Aaron Neville is best known for his featherlight falsetto, his catalog of pop hits and his work with his brothers, as part of New Orleans' "first family of funk," but don't try to pin him down creatively.
"I don't want to be pigeonholed in one form of music," Neville says.
"I mean, if you name it, I've done it — everything except rap. I've done pop, rock, R&B, doo-wop, gospel, country. I even sang Mickey Mouse. I did a doo-wop version of the 'Mickey Mouse March' with Dr. John playing keyboards. I also sang with Ernie on 'Sesame Street,'" Neville says with a chuckle.
Tonight, Neville will be showcasing his sophisticated side, performing a concert backed by the University of Memphis Symphony Orchestra. The show will serve as the kickoff to the UofM's yearlong centennial celebration.
These days, Neville resides in New York, though he maintains a house in his native Louisiana. "Mostly, I stay on tour, really," he says, "I just come home to wash clothes and stuff."
Neville says the music of the Crescent City remains the foundation of his eclectic approach. "New Orleans is famous for gumbo — just a mix of different ingredients. I've picked up things from the Mardi Gras Indian beats, from the second-line brass bands. The way people walk in New Orleans, you walk with a dip, like a second-line dip. The way people talk: 'Where ya at?' They got their own language," says Neville.
"Plus, it's a place where you have, like, Fats Domino, Dr. John, James Booker, Professor Longhair, Satchmo, Louis Prima, Al Hirt — all them dudes, it's such a rich musical environment. I was blessed to be born in New Orleans and grew up around all those people, listening to them and getting things from them."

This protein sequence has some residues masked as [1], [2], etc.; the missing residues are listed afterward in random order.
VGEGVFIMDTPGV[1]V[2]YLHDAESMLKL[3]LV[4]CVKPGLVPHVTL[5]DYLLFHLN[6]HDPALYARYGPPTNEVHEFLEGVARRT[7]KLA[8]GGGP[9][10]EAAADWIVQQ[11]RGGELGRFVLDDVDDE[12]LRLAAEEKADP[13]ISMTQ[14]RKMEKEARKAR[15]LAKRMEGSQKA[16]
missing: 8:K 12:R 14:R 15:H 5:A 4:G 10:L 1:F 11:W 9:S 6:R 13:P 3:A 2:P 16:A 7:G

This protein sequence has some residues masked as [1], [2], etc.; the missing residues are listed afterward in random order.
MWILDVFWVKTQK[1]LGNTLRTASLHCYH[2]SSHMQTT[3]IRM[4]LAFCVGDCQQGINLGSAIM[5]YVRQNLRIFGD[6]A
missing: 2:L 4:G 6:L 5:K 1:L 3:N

Music was always Neville's calling, even though his career aspirations got put on hold early on. "I was 17 when I got married, so I had to take care of family and play music on the weekends," he says. "I wasn't playing for no money, I was playing just 'cause I loved it. I had to work on the docks, loading cargo ships, driving a truck or painting houses. I've done all kinds of things. But music has always been the salvation."
For Neville, in recent years, that salvation has come in the form of gospel. Since 2000, Neville has released a trio of spiritual albums (as well as two Christmas LPs), including last year's Joe Henry-produced effort, I Know I've Been Changed.
"Since when I first started, I always included gospel stuff in some form. I'd sing 'Down by the Riverside,' or I'd close all the shows with 'Amazing Grace,' " says Neville. "To me, gospel comes from the soul. And everything catapulted from gospel, whether it's R&B or country music."
For his next project, slated for release in 2012, Neville plans on going a different direction, realizing a lifelong ambition of recording a doo-wop album.
"That was one of my first loves as a kid. My older brother, Art, had a doo-wop group when I was about 9. They'd sit out on the park bench in the Calio (Calliope) projects and sing harmonies at night, and then they'd go around and win talent shows. They used to run me away until they figured out I could hold a note. Then they let me sing with them," Neville says with a laugh.